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A college professor acquires a newly discovered specimen of a prehistoric fish. While examining the find he is accidentally exposed to it's blood, turning him into a murderous Neanderthal. Written by
Jeremy Lunt <firstname.lastname@example.org>
Prof. Donald Blake (Arthur Franz) has a collection of facial reconstructions depicting the ascent of man from the early hominids to modern man (or woman in this case, actress Joanna Moore). One of them is that of The Piltdown Man, whose "discovery" in 1912 was exposed as a hoax in 1953, five years before this movie was released. See more »
As the Professor injects himself with coelacanth plasma, the camera pushes in slowly on the reel-to-reel tape recorder. The cameraman's shadow can be seen briefly on its front panel. See more »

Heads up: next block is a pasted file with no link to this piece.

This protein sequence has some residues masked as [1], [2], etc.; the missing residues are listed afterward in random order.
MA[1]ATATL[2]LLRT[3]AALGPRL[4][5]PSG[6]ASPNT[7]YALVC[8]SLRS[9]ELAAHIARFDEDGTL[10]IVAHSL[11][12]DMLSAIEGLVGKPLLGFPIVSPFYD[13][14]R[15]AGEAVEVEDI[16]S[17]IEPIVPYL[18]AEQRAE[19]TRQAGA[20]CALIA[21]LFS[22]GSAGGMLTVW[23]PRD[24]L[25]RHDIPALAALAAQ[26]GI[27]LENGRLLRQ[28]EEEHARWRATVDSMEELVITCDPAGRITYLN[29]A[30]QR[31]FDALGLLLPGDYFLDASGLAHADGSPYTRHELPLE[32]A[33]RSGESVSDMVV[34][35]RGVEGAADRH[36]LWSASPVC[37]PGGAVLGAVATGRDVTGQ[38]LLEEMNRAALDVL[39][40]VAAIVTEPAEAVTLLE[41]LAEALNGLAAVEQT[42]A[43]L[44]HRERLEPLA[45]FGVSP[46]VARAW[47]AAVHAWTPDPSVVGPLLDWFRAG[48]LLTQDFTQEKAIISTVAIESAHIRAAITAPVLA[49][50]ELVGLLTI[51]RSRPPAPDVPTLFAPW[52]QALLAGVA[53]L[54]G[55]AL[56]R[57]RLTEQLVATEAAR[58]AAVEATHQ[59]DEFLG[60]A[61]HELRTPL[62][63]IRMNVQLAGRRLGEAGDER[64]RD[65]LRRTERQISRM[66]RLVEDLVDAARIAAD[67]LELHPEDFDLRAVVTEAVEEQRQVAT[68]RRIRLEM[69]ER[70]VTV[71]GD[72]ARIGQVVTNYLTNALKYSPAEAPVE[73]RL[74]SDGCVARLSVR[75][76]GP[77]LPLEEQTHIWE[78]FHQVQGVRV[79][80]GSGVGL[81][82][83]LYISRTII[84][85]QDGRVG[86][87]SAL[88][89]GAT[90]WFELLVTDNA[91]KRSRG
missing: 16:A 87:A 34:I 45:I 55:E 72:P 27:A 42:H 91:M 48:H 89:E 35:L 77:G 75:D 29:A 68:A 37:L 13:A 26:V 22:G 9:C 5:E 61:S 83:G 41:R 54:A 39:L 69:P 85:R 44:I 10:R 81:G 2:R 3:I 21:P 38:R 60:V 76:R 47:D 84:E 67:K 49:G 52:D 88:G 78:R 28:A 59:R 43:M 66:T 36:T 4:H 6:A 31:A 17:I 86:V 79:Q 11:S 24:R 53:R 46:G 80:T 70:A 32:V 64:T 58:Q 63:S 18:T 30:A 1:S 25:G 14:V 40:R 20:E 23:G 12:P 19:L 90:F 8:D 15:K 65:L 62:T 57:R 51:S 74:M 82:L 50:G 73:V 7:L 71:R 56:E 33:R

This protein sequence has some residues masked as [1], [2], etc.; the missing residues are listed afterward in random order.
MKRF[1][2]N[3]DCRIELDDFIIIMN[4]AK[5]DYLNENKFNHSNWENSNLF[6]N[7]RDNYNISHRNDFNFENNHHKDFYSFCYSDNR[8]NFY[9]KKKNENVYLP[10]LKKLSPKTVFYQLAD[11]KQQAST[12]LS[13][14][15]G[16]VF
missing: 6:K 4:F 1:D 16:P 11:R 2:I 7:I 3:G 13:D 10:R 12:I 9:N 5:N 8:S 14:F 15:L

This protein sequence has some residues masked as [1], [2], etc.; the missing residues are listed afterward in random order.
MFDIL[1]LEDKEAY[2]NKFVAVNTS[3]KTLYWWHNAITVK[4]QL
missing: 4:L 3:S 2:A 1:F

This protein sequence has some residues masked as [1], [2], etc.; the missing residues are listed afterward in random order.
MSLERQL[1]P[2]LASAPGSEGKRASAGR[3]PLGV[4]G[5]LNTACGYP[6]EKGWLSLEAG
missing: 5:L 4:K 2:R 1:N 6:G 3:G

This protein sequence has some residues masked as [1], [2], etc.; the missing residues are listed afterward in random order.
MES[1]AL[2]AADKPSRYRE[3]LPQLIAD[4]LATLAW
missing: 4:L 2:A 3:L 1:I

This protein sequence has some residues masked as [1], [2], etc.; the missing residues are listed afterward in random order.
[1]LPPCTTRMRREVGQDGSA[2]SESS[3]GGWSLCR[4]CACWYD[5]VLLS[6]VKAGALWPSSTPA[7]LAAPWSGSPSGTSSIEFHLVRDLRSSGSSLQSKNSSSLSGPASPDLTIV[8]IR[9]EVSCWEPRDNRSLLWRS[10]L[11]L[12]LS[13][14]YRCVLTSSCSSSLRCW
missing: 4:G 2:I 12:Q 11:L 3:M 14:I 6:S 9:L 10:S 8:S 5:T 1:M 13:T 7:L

The blood of a primitive fish exposed to gamma rays causes a benign research professor (Arthur Franz) to regress to an ape-like, bloodthirsty prehistoric hominid.
I cannot believe how daft Professor Blake is. He does not realize that all the evidence points to one man for the murders, and he even knows how, but fails to recognize it. I am also sort of surprised how light this film is given the subject matter -- a deranged killer is loose on campus and no one seems too terribly upset.
I liked the idea of the de-evolution blood. Even if it made a dog wear fake teeth. And even if the professor's name is Donald Blake, which means that he was also the Norse god Thor...
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